What is the difference between HSS and carbide tools?
High-speed steel (HSS) is the standard for metal cutting tools since the nineteen-thirties. It is often used as a starting point for comparison because of its toughness, wear resistance, and sufficient hardness for general-purpose metal cutting, making them a solid baseline for comparison. High-Speed Steels have a typical Rockwell hardness range of 62-64. Such tools are readily available, and cost-effective.
Advantages of carbide
The use of carbide in cutting tools began development in nineteen-twenty-five. Tungsten Carbide particles, which are much smaller than a grain of sand, are combined with cobalt to create a solid mass. Cobalt acts as the binder to "cement" the particles together. This compound revolutionized the metal-cutting world by enabling faster speeds and feeds and providing longer tool life.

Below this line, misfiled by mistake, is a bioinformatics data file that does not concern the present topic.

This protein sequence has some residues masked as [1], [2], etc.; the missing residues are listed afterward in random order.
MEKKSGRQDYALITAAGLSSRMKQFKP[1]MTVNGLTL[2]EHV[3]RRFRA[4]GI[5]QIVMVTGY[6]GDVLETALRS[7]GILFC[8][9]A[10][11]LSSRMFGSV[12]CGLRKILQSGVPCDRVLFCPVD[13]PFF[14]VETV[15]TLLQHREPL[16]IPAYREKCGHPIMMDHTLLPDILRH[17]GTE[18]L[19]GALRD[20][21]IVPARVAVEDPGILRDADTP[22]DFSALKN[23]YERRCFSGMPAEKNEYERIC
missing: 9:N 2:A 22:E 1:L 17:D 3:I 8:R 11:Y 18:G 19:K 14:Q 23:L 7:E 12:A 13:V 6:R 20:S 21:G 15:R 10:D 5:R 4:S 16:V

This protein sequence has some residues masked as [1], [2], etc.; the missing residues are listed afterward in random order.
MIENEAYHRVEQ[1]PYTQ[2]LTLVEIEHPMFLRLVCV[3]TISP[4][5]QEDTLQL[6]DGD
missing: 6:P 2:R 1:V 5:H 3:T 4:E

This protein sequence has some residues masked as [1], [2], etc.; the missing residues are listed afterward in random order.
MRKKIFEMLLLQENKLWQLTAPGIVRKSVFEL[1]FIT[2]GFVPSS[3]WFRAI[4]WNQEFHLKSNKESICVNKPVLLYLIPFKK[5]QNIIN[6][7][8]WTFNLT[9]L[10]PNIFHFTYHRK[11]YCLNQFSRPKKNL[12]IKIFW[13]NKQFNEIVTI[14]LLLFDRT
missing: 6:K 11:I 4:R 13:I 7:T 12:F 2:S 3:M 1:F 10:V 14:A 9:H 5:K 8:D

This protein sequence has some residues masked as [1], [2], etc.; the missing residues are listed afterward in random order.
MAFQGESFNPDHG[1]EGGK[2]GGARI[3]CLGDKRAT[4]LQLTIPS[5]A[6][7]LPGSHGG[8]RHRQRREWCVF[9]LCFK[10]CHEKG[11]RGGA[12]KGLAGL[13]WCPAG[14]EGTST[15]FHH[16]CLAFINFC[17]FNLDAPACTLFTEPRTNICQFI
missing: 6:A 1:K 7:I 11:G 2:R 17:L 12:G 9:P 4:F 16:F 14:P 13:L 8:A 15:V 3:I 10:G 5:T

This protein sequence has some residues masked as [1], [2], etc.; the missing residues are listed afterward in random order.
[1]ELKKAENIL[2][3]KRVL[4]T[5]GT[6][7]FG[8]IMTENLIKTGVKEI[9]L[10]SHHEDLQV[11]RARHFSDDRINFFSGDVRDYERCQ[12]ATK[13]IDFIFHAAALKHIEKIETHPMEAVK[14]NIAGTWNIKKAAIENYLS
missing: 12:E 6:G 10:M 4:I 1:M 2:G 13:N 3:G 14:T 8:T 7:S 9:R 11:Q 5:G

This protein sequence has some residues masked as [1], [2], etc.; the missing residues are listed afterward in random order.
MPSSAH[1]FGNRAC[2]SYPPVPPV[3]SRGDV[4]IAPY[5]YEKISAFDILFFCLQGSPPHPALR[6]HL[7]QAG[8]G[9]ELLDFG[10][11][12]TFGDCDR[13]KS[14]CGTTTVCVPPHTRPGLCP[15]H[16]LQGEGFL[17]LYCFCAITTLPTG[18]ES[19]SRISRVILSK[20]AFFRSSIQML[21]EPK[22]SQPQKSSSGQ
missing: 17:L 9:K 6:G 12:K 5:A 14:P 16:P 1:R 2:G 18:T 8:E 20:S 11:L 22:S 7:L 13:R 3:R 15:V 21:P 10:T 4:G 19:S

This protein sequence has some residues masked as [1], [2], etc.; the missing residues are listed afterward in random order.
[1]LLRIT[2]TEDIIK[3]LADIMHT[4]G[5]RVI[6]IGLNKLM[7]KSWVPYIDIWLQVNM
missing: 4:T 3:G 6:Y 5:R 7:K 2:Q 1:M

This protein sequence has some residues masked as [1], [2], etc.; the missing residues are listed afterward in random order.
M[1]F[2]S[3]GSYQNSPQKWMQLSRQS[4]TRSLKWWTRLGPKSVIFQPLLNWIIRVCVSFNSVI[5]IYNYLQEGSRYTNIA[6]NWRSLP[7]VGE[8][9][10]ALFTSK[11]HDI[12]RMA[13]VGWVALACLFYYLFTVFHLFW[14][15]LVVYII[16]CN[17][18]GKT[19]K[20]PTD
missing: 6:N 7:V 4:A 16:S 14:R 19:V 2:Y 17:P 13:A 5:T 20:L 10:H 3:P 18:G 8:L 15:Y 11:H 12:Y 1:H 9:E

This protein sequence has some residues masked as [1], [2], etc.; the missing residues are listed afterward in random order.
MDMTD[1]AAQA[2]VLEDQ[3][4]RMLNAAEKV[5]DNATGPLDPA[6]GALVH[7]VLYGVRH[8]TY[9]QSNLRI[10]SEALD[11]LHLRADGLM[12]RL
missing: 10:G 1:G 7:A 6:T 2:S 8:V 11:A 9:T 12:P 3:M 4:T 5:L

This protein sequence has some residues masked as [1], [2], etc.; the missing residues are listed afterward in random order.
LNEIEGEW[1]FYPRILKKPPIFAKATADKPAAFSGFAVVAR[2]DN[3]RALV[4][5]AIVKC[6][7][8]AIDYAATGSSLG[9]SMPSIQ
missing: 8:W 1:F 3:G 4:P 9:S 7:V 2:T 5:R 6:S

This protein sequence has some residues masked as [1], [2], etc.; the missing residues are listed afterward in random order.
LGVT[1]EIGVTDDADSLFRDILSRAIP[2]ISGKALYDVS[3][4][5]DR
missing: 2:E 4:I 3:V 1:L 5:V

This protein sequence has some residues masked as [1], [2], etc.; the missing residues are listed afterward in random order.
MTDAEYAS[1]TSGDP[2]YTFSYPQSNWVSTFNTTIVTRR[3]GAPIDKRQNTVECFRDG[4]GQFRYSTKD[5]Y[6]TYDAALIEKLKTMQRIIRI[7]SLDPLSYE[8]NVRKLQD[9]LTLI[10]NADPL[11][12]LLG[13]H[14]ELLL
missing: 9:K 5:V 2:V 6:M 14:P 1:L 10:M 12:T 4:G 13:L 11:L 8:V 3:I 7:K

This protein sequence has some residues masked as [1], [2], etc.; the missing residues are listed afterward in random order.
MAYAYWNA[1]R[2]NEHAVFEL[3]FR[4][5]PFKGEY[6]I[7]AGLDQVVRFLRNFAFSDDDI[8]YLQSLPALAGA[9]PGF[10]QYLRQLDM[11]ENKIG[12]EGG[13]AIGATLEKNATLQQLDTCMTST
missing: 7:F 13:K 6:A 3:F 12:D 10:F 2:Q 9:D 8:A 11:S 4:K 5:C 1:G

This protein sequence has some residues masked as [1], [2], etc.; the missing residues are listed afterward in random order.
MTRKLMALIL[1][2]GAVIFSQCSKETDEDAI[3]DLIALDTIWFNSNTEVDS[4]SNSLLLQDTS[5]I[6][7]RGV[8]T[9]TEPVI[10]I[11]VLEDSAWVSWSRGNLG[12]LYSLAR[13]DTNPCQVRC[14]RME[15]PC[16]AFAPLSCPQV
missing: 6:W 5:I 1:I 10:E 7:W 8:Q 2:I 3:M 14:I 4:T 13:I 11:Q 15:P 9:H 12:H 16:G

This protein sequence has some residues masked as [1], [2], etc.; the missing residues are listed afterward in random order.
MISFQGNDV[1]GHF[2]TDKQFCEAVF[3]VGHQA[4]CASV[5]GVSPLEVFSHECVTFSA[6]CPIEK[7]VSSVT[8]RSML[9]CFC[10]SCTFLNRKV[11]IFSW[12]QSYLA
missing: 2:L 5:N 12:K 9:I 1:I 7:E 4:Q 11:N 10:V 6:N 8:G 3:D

It also retains its hardness at higher temperatures than HSS, so it can be worked harder to cut faster.
Carbide-tipped tools improve surface finish and hold its size far longer for better quality.
Although carbide tools are more costly, the overall cost is substantially less because only the thick cutting edge is carbide.
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